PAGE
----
Despite their different economic structures, political party systems and geographic locations, the countries of China, France and Mexico experienced similar spikes in local unemployment levels after joining or preparing to join international trade organizations in the 1980s and 90s. In her new book, States' Gains, Labor's Losses, UCI political scientist Dorothy Solinger takes a comparative look at the sequence of events that followed each country's entry into an international trade organization. She draws a direct link between the nations' decisions to go global and subsequent increases in local unemployment levels as the governments changed policies to coincide with the international economy. She goes on to explain how ensuing worker protests generated variable - and surprising - levels of returns for labor in the three different countries.  
Why were China, France and Mexico chosen as case studies?  
At the start of the 1980s, finding themselves in a crisis of capital shortage as their customary economic policies clashed with the changed world economy, leaders in each of these countries suddenly reversed their state's economic developmental model and strategy to become more involved in the world economy in the hope that heightened trade and investment would provide needed funds. For China, the choice was to join the GATT (which later became the World Trade Organization), France deepened its commitment to the European Economic Community (which became the European Union), and Mexico entered first the GATT and then the North American Free Trade Agreement. Because this all occurred at about the same time, it gives us a good comparative picture of the effects that international trade and the new regulations for engaging intensively in it had on several critical local economies at the close of the 20th century.  
What similarities did you find?  
In order to enter into these international organizations and trade agreements, China, France and Mexico had to follow a lot of new rules about how to run their economies. While expanding their ability to do business in the global market, the policies reduced tariff barriers previously in place which meant foreign goods could enter the countries at cheaper prices, creating more competition and less demand for local goods. The international agreements also required inflation rates to remain below a certain level which led to reduced government spending for native firms in the form of tax breaks and subsidies.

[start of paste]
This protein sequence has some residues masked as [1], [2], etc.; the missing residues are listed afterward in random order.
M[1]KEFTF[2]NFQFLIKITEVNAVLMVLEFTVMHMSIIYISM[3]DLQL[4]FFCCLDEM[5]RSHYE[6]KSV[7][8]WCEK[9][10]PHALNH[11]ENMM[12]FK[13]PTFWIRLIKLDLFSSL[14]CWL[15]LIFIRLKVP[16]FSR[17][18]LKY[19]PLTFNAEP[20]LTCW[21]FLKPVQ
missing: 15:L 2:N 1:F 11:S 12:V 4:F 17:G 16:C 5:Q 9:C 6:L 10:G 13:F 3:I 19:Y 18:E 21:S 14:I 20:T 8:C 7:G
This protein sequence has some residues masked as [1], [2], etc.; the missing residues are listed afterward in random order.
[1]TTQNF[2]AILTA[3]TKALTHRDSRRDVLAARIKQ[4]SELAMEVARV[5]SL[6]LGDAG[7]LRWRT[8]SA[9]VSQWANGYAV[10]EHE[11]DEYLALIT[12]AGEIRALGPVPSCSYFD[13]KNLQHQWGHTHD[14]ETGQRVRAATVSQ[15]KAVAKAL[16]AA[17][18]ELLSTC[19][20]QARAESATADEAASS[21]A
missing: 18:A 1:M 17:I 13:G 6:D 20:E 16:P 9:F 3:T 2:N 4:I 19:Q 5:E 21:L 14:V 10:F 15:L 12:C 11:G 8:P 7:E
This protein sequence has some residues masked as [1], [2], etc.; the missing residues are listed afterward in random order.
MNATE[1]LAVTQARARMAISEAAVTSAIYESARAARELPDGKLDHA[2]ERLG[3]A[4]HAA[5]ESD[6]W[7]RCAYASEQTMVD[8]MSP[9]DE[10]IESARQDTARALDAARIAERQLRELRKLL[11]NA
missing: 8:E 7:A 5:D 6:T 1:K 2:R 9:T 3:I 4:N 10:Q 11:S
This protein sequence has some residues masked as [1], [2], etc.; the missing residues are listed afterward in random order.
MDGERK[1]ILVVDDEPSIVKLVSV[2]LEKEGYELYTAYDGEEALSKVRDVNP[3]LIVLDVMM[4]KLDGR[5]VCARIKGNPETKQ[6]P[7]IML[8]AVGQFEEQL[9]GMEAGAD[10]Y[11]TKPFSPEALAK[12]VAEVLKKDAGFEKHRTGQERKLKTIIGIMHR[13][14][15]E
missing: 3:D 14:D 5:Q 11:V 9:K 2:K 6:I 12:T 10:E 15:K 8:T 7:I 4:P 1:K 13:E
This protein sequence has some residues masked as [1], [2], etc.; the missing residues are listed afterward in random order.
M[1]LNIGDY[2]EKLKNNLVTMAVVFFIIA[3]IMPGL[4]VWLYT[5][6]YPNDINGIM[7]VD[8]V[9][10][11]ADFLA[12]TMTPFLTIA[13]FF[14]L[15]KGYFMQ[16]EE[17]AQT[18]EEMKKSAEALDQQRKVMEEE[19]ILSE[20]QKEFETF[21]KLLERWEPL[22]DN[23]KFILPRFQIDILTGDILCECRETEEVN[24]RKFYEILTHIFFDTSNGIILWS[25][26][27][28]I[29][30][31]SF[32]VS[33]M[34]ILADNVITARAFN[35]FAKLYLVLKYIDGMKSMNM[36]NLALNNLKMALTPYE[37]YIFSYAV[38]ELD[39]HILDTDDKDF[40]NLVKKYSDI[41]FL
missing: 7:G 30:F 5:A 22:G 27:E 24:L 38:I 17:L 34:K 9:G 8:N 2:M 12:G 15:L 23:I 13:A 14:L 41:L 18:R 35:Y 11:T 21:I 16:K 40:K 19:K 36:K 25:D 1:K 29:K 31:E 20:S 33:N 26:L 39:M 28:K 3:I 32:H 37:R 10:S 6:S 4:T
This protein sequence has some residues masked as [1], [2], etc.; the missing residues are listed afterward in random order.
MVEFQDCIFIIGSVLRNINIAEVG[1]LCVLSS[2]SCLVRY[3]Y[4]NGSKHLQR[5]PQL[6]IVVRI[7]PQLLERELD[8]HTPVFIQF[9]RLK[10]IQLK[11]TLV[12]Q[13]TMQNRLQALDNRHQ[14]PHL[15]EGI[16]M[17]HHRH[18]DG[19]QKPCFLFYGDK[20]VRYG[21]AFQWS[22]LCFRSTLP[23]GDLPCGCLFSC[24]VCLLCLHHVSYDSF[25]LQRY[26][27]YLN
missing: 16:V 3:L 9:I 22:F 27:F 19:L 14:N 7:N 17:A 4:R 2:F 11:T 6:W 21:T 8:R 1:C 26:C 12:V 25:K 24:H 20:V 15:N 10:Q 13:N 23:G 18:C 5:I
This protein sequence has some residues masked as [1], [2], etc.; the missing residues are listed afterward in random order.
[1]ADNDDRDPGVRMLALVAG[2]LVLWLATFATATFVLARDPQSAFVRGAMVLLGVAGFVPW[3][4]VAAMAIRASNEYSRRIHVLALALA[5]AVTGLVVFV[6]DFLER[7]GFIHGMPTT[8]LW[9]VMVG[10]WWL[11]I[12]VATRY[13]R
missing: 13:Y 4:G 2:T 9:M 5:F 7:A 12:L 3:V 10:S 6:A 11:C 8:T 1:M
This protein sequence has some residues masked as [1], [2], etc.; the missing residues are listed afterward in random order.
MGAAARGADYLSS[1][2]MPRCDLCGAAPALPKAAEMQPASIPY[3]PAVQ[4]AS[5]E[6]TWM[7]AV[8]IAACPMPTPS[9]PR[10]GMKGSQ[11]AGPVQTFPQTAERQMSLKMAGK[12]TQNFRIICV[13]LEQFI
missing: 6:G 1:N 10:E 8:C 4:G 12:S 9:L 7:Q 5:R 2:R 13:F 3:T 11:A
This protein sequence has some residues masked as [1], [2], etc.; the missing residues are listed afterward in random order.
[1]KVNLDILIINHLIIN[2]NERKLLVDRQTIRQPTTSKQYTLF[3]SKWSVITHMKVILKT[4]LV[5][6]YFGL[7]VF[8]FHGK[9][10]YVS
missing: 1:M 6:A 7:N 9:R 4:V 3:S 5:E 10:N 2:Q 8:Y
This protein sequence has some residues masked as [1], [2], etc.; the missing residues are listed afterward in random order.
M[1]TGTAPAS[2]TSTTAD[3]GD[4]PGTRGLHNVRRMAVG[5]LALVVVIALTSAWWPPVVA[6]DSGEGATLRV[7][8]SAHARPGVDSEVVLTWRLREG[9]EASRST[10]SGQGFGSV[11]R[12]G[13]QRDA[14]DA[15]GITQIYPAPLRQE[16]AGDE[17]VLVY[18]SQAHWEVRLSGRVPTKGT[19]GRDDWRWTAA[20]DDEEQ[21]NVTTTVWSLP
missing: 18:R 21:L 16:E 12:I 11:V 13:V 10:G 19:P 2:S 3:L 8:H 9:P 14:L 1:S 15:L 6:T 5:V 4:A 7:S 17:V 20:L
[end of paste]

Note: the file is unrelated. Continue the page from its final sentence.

How did this affect the countries' local economies?  
Surely the new engagements led to much higher levels of foreign trade and often investment in the three countries, and to greater availability of cheaper, higher quality goods from abroad. But the new regulations also put people out of work. For these new entrants to the world economy, the ability to conduct business internationally was done at the cost of local peoples' jobs. While this finding isn't necessarily a new concept, the surprising piece is the way workers and governments reacted in these respective countries. In the case of China, for instance, where you had a communist, repressive government, levels of protest were much higher than they had been in the past as foreign investment and privatizations weakened an already fairly impotent union and workers became able to organize more freely than before. Chinese leaders got very uneasy in the face of skyrocketing levels of demonstrations, and, as a result, created three brand new welfare programs in the hope of fostering social stability.  
What happened in France and Mexico?  
In Mexico, on the other hand, trade unions - tightly tied to the ruling party - became even more repressive than they had been historically, and so workers became more quiet, with the result that no significant new welfare was introduced. French workers were in the middle, managing to stage a few major, societal-wide street actions. There, in reaction, the government responded with some new funds.  
What lessons can we take away from your new book?  
First, that entry into the global economy has its pluses and minuses. The pluses are most markedly for the country, which becomes a major player. The minuses are, unfortunately, experienced most heavily by the millions of workers who lose their jobs. Second, protests can work, even in places as repressive as China, when workers are on their own and the government is anxious about stability. Connection with the global economy there gave workers much more freedom than they had previously experienced. And third, interesting explanations can be framed when comparing quite unlike states, when certain macro contextual factors are similar. 

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